Some of my most cherished moments growing up, and the reason I have been an environmentalist my entire life and found myself as the Audubon Education Intern, was time spent in the woods. Or in a field. Or in the river. Or any location where the sky was my room and the ground my floor. The changing atmosphere and a world full of critters as my friends, what could be better? I never gave up this perspective as I outgrew my childhood rainboots and snowpants, however, there has been something missing from my outside exploration that I only just realized was gone: magic. At some point throughout my years trees turned back into trees, rather than a home for fairies and elves (which I never saw, not because they did not exist but because they were too scared and just wanted to watch me from afar). A river was once again just a natural body of water in an ecosystem, rather than an enchanted waterway that would lead me to a secret world if I just followed it around the bend.
It never occurred to me that this drastic shift in my interpretation of the world happened until I stepped into the Education Barn on my first day as the Green Mountain Audubon Center’s Education Intern. My coworker Kyra was sitting on the floor trying to fix a vacuum, when she casually asked me to ‘pick an animal to hide in the field’ and gestured to a box filled with laminated critters. It was a snowy day, and turkey tracks had been the first thing to greet me upon my arrival (in addition to my coworker Sarah who excitedly spotted and identified them), so I opted for turkeys. The spark of whimsy began to creep up as I tucked the turkeys into little hiding spots – in the snow and behind stones, tricky enough to stump children's growing minds but still fairly obvious (I have since gotten too ambitious and lost a few of my own critters in the field). While I love a good scavenger hunt, I would say I prefer to do the searching. That was until the children arrived and I saw their little minds taking in the scene and hunting excitedly. Each time they found one and quickly ran over to me the look of awe grew. It was stunning and the first time I understood that even though my time as a child is over, the world is still full of wonder and now it was my turn to share that magic with others and help them discover the fairies in the trees. Little did I know, the children would begin to show me more of the world and mystery than I previously knew. Sure, I could set up little critters around the field and teach them fun new games to play, but it is their ability to melt the barrier between reality and play that makes the magic come alive.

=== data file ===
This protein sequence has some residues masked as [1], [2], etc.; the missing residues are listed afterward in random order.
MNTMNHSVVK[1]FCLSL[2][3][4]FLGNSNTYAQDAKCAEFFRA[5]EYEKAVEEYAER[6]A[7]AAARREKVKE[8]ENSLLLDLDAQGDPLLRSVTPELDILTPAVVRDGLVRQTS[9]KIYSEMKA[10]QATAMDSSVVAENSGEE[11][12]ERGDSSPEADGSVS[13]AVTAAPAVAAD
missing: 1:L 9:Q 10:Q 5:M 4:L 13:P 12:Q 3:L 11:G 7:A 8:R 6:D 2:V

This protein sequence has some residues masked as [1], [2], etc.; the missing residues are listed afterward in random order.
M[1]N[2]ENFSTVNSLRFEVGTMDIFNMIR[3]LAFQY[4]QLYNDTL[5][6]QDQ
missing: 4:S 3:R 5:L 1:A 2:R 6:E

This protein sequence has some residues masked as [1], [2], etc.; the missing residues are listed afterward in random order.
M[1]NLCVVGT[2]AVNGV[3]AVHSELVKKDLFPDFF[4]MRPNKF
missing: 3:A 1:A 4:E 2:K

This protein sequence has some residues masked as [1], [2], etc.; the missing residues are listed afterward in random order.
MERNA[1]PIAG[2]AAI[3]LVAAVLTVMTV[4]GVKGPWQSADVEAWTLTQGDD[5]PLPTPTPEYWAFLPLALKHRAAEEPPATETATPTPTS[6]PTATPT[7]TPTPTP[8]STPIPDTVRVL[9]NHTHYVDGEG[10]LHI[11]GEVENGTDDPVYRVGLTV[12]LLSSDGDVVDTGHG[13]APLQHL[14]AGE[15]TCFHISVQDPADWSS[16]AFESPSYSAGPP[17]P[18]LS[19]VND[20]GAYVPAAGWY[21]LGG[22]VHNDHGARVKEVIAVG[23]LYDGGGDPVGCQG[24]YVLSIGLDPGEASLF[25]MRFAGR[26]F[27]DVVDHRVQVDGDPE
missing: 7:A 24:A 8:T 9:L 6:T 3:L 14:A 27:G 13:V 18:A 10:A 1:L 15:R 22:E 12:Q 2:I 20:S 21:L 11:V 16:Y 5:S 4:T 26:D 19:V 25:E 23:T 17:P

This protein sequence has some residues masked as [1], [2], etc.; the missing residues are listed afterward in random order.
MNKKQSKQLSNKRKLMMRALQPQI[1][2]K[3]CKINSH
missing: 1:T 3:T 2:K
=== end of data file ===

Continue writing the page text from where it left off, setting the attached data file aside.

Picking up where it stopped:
A few weeks into my time as the education intern I was introduced to Forest Playschool, an absolute dream for any young mind. I joined right as lunch was beginning and sat around while the children told one another jokes. All the classic formulas were there: knock-knock and why did the chicken cross the road, however, none made any actual sense. Nonetheless, the children cackled every time one of their peers spewed out a sentence that somewhat resembled humor. After they finished eating, the children quickly returned to their play; Nascar racing on two fallen down logs. As my coworker, Emily, informed me, this is a place they come back to week after week and pick up where they left off. They also were in a ‘pirate mindset’ and would seamlessly shift into pirate mode right in front of us. Someone would declare themselves a captain and the rest of us could practically see the ship in front of them. It was absolute magic, seeing their imaginations take control to find these connections and joy within this little community they had formed together.
I suppose for some this is a fairly obvious idea; the imagination of children is potent magic. For those who already understand, I am thankful and hope you never lose that spark. For those of you who are reading this and realize the mystery of the mundane has escaped you, all I can say is keep looking. For the perfect leaf to act as a fairy house roof or for a new bird call you can’t quite put your finger on. Whatever it is that makes your world have a touch more whimsy is worth chasing.